The Truckee River is a vital resource to Nevadans in the northwest region of the state. It provides public water supplies to the cities of Reno and Sparks, and while little irrigated agriculture occurs directly adjacent to the river, about one-third of its flow is diverted to the Lahontan Valley for irrigation purposes. The river terminates into Pyramid Lake, which has experienced severe declines in water level because of the heavy water diversions along its length. In addition, there are numerous resort and recreational activities throughout the basin, and the river and Pyramid Lake provide valuable water and habitat for endangered Lahontan cutthroat trout and cui ui species. In 1998, the USGS’s Nevada Basin and Range (NVBR) National Water-Quality Assessment (NAWQA) Program reported that while stream habitat at all sites (based on degradation indices related to riparian vegetation, stream modification, bank stability, and bank erosion) on the Truckee River system was better than the national median, fish communities in the lower reaches of the Truckee River were more degraded than the national median (Bevans et al. 1998). Furthermore, nutrients in the river and trace elements in its sediments increased 3 to 10 times downstream of the discharge from sewage treatment plants and the entrance of Steamboat Creek to the river. Thus, it appears that downstream influences on water quality and associated biological activity are detrimentally affecting the food web in the Truckee River.

The current work involves the use of stable carbon and nitrogen isotopes to gain insight into the aquatic food web. The use of stable isotopes in trophic studies employs the fundamental concept that ‘you are what you eat.’ Stable isotopes incorporate two kinds of information: origin and fractionation. The isotopic signature of an individual will reflect the signature of the sources of the isotopes (i.e., where the isotopes first entered the food web) and the change in the isotopic signature due to isotopic fractionation by consumption and metabolism in the food web (Peterson and Fry 1987). Because isotopes accumulate in body tissues over time, a one-time analysis of stable isotopes provides a time-integrated measure of the diet (Fry and Sherr 1984; Hesslein et al. 1993; Vander Zanden et al. 1998). Stable isotope analysis can even be used in food webs with omnivory because isotope values can be measured in all levels of the food web, including phytoplankton, zooplankton, and aquatic insects (Michener and Schell 1994; Vander Zanden and Rasmussen 1996; France 1997). Carbon and nitrogen ratios are the most commonly used stable isotope ratios in food web studies. Carbon ratios (?13C ) are used because the slight (0.2 – 1.1000) increase of ?13C in animals relative to their diet means that the ?13C signature of the primary producer (first organic food source) is likely to be preserved through several trophic levels (Peterson and Fry 1987; Michener and Schell 1994; Yoshioka et al. 1994; France and Peters 1997). Thus, carbon isotope analysis can be used to identify and distinguish the influence of different primary food sources if the isotopic signatures of those food sources are distinctive enough (Forsberg et al. 1993; Michener and Schell 1994). The nitrogen ratio (?15N ) is often used as an indicator of trophic position of a consumer (Fry 1988; Kling et al. 1992; Yoshioka et al. 1994) because the increase of ?15N with trophic level is much greater than with carbon (~3-4000 per trophic level) (Michener and Schell 1994).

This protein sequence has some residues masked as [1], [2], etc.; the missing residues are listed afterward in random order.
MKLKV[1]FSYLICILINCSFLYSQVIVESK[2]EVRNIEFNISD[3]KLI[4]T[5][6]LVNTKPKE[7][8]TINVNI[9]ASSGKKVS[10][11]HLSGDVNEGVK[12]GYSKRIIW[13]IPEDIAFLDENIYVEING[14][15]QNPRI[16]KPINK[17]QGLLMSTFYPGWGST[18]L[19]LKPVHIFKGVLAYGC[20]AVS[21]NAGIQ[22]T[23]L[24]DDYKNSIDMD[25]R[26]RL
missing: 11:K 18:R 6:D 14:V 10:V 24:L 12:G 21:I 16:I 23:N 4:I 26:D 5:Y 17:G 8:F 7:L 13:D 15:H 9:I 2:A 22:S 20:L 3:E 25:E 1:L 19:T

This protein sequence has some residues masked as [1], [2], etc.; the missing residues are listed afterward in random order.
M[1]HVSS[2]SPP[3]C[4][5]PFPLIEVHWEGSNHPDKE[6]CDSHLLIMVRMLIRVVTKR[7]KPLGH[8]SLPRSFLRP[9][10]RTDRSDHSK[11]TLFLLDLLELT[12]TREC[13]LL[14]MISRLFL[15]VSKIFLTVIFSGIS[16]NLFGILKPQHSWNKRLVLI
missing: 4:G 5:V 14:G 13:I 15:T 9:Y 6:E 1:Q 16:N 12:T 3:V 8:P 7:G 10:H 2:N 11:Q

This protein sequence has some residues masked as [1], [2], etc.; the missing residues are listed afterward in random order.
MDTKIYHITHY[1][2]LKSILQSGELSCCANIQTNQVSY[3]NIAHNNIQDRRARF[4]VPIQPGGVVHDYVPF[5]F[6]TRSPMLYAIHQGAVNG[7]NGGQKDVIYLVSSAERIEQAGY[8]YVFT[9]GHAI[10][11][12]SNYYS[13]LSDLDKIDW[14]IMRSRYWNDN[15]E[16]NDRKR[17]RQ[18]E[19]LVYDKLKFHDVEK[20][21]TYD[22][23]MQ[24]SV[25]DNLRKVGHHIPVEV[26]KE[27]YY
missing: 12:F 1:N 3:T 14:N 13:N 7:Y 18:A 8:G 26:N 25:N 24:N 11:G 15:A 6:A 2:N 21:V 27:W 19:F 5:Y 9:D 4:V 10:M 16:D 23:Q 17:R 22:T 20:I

Stable carbon and nitrogen isotopes have value in potentially detecting anthropogenic influences on aquatic food webs. Human- and animal-derived wastewater should have higher ?15N values because of the volatilization of 15N depleted ammonia which occurs during the hydroloysis of urea, and because humans tend to eat higher in the food chain, which elevates their waste nitrogen signatures (Heaton 1986; Silva et al. 2002; Wayland and Hobson 2001). On the other hand, synthetic fertilizers are typically derived by industrial fixation of atmospheric nitrogen (which has a reference signature of 0000), so waters draining fields using these fertilizers tend to have lower nitrogen signatures (Heaton 1986; Silva et al. 2002). Distinctive carbon signatures may be detected when aquatic-terrestrial interactions are altered (e.g. due to alteration of the stream channel and/or flooding regime) because terrestrial plants may have significantly different ?13C signatures than their aquatic counterparts. Such approaches have been used to detect the importance of autochthonous versus allochthonous material in streams (Rounick and Winterbourn 1986; Finlay et al. 1999). In addition, shifts in food web dynamics such as shifts in diets or elimination of species may be detectable with stable isotopes; if the food chain shortens, we should see shifts in nitrogen signatures in the top predators, and if a food source is eliminated at the base of the food web, we may see shifts in the carbon signature.

Memo: Data availability for modeling water quality on the Truckee River

Written By

J.T. Brock
Rapid Creek Research

Prepared For

Carollo Engineers
Walnut Creek, California
Reno/Sparks/Washoe Co. Truckee River Project


This document provides a description of data available to support water quality modeling in the Truckee River Basin (DSAMMt model). Conditions within the Truckee Basin have changed considerably throughout the 19th century (beaver importation, riparian tree removal, channelization, flow diversion for agriculture, flood control, Marble Bluff Dam, grazing, flow augmentation, riparian restoration, etc.). Future changes are expected associated with river operations, flood control, and channel restoration. Although it is one of the better studied rivers in the world, there are significant gaps in our knowledge of the system.